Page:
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The EGTRRA Conundrum

Congress has the opportunity, as it considers the latest round of pension reform, to alleviate the concerns of many plan sponsors with respect to the long-term design and administration of their qualified retirement plans.

Congress has the opportunity, as it considers the latest round of pension reform, to alleviate the concerns of many plan sponsors with respect to the long-term design and administration of their qualified retirement plans. The pension reform bill passed by the House last fall contained a provision that would make the pension provisions enacted under the Economic Growth and Tax Relief Reconciliation Act of 2001 permanent. The Senate bill does not contain a similar provision, and this is one of the issues that must be resolved in conference.

Absent Congressional action, the changes made to the pension system under EGTRRA will sunset on Dec. 31, 2010. At that point, we would revert to the rules that were in effect prior to EGTRRA’s enactment. Reversion to the old rules would not only limit the amount that plan participants could save for retirement, but would also require extensive changes to current plan design and reprogramming of the systems that support plan administration. Examples include:

  • While EGTTRA generally increased the amounts that participants could contribute to plans, it also created a new form of contribution; the “catch-up” contribution. Sponsors, plan providers and payroll providers made significant systems changes to capture catch-up elections and accept contributions. Those changes would need to be “undone” if catch-ups become a thing of the past.
  • Prior to EGTRRA, section 415(c) limited annual contributions to a defined contribution plan to the lesser of $35,000 or 25% of compensation. EGTTRA raised the dollar limit to $40,000 – it now stands at $44,000 – and eliminated the percentage limitation. As a result, many plan sponsors increased the maximum percent that participants could contribute to levels well above 25%. If EGTRRA lapses, these limits will need to be lowered.
  • EGTRRA simplified a number of the rules associated with plan administration, including repealing the “same desk” rule, eliminating the “multiple use” test from the discrimination testing regimen, simplifying the “top heavy” test and making it easier for participants to rollover distributions from different types of defined contribution plans. All these administrative complexities will be re-imposed in the absence of EGTRRA.
  • Many employers are considering whether to amend their plans to include the designated Roth contributions that became effective at the beginning of 2006. The Internal Revenue Service has just released guidance on how these accounts will be administered and is still in the process of finalizing that guidance. Implementing a Roth program will require new education programs, major programming changes and coordination between employers, plan providers and payroll providers. If the availability of this option expires after 5 years, it brings into question whether it is worthwhile to make these changes.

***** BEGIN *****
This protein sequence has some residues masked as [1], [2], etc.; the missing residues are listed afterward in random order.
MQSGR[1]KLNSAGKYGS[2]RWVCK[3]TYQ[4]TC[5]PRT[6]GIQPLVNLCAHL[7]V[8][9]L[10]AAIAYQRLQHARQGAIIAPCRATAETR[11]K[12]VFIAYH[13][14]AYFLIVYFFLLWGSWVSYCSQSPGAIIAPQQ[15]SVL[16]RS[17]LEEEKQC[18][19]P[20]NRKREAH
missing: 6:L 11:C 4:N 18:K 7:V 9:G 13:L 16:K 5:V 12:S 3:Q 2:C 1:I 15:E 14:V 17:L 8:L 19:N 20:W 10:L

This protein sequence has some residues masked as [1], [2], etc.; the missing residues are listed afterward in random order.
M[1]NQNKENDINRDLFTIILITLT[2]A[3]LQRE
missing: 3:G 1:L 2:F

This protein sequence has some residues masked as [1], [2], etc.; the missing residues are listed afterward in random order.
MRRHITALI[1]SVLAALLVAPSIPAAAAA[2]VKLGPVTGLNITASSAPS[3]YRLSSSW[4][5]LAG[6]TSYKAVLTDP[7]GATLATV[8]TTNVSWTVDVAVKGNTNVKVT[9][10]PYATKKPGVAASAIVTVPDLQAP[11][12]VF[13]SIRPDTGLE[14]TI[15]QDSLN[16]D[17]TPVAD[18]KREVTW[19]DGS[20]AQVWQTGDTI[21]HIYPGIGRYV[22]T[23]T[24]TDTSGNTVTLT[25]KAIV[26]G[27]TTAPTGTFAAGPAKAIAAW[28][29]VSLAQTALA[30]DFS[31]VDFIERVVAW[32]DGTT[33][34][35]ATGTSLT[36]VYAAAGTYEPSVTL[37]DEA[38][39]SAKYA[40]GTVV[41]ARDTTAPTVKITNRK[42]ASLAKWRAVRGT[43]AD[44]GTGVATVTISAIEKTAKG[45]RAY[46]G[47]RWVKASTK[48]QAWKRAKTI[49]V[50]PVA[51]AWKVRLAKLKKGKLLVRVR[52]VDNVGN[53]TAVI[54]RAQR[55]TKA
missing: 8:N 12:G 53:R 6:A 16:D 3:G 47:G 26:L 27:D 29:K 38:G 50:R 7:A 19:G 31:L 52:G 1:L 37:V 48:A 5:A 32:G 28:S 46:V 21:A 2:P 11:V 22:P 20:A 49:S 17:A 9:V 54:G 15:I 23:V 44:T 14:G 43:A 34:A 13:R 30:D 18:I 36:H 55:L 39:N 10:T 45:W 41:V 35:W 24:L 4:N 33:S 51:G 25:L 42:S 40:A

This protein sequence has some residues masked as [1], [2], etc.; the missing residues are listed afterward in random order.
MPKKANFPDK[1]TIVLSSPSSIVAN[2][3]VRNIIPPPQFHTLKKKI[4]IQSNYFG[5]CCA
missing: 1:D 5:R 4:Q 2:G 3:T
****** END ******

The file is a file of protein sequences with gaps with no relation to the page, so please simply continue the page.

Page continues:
There are a number of factors contributing to Congressional concerns regarding the permanence of EGTRRA’s pension provisions. First there’s the cost. The Joint Committee on Taxation recently set the 10-year price tag on making these provisions permanent at over $41 billion. It’s important to remember, however, that with the exception of a very few provisions, such as designated Roth contributions, these provisions do not result in tax avoidance, but simply defers the collection of taxes to the date when plan participants begin taking distributions.

There is also some thought that including the pension provisions of EGTRRA as part of broader effort to make all of EGTRRA permanent would increase overall likelihood of success. It would be unfortunate to hold programs that enhance future retirement security hostage to political maneuvering. Finally, it’s easy to say that Congress has plenty of time to act. After all, it’s only 2006 and these provisions won’t expire until the end of 2010.

But just as implementing these changes required significant programming efforts, undoing them may be just as time consuming. Employers and providers are already making decisions concerning the allocation of information technology resources for the next fiveyears. The uncertainty of whether major systems changes are looming diverts scarce resources from other projects that could provide greater administrative efficiency and enhance participant services.

There will always be legislative and regulatory changes that impact plan design and administration. Adapting to these changes is a task that sponsors and providers have become all too accustomed to. With EGTRRA permanence, Congress has an opportunity to be proactive and provide clarity to plan sponsors while at the same improving their employee’s chance of achieving their retirement goals.

Contributor Bob Holcomb is v.p. of Legislative and Industry Affairs for JPMorgan Retirement Plan Services.

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